By Emerald Awa-Agwu and Mohammed-Faosy Adeniran
In the last five years, the world has seen a progressive rise in public health emergencies, leading to an increased need for humanitarian aid and relief 1.
During humanitarian response activities, large quantities of supplies including food and non-food items, essential medicines and even, human resources need to be deployed to the areas affected by the crises, within the shortest possible time. Sound logistics and warehousing infrastructure becomes imperative, as it could reduce the lead time and cost of transporting essential supplies to these areas; thus alleviating the disaster2.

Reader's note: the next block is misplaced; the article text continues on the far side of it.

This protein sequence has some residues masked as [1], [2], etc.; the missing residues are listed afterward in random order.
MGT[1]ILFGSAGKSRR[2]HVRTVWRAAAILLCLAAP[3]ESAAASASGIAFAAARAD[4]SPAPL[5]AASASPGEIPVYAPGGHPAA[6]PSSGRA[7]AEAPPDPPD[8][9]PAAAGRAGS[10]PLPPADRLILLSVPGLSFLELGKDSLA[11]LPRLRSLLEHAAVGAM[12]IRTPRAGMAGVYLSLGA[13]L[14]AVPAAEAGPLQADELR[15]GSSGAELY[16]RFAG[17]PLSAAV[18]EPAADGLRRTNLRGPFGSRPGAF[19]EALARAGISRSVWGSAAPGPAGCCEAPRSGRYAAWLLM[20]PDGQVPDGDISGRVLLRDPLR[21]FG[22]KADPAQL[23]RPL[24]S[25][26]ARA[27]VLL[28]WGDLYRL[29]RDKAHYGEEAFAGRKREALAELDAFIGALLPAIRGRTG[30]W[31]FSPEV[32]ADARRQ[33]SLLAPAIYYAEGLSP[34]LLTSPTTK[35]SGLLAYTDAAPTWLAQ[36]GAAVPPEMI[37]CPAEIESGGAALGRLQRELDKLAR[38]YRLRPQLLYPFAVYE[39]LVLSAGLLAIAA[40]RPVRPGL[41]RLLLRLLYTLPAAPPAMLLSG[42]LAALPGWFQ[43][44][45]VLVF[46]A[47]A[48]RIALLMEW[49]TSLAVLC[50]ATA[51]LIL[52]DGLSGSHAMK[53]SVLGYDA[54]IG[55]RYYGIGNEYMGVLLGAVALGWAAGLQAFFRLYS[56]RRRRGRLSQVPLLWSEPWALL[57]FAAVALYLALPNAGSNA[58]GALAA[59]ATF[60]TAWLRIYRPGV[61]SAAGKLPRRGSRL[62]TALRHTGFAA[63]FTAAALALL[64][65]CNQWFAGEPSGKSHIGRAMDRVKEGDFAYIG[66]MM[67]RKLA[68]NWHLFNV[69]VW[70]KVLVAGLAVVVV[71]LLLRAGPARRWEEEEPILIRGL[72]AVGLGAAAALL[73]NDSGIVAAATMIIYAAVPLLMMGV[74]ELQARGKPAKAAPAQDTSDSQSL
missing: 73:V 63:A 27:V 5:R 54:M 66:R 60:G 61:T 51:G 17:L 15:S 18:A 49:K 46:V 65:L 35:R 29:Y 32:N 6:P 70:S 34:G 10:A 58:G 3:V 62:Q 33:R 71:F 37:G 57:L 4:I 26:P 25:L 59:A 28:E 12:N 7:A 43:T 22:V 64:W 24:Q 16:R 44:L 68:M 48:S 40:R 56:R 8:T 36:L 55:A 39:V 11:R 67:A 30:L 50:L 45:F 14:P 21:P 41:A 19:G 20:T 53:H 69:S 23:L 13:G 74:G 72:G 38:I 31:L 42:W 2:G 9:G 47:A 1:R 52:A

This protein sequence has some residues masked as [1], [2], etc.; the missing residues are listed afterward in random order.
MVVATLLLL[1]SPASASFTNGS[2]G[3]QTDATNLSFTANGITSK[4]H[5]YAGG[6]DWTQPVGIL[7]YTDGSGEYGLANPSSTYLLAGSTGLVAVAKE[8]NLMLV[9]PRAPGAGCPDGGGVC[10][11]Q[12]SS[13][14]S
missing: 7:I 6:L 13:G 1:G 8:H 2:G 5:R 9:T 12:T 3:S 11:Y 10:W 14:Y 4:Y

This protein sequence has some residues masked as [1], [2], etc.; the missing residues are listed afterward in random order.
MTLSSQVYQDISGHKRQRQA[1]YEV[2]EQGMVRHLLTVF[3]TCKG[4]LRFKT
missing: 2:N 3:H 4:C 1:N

Over the years, supply chain professionals have had to strategize to develop resilient, context-appropriate approaches to respond to a wide spectrum of crises in different geographical locations. Warehousing is an essential portion of these approaches as they can greatly enhance a health system’s capacity to be prepared for emergencies by storing needed supplies in central locations so that they can be distributed more promptly, in case of an emergency. During an emergency, they help to shorten the time spent getting aid to the affected people and thus reduce negative outcomes such as hunger, injury and/or death.
Here are some examples of how warehousing and logistics are being used to improve emergency response: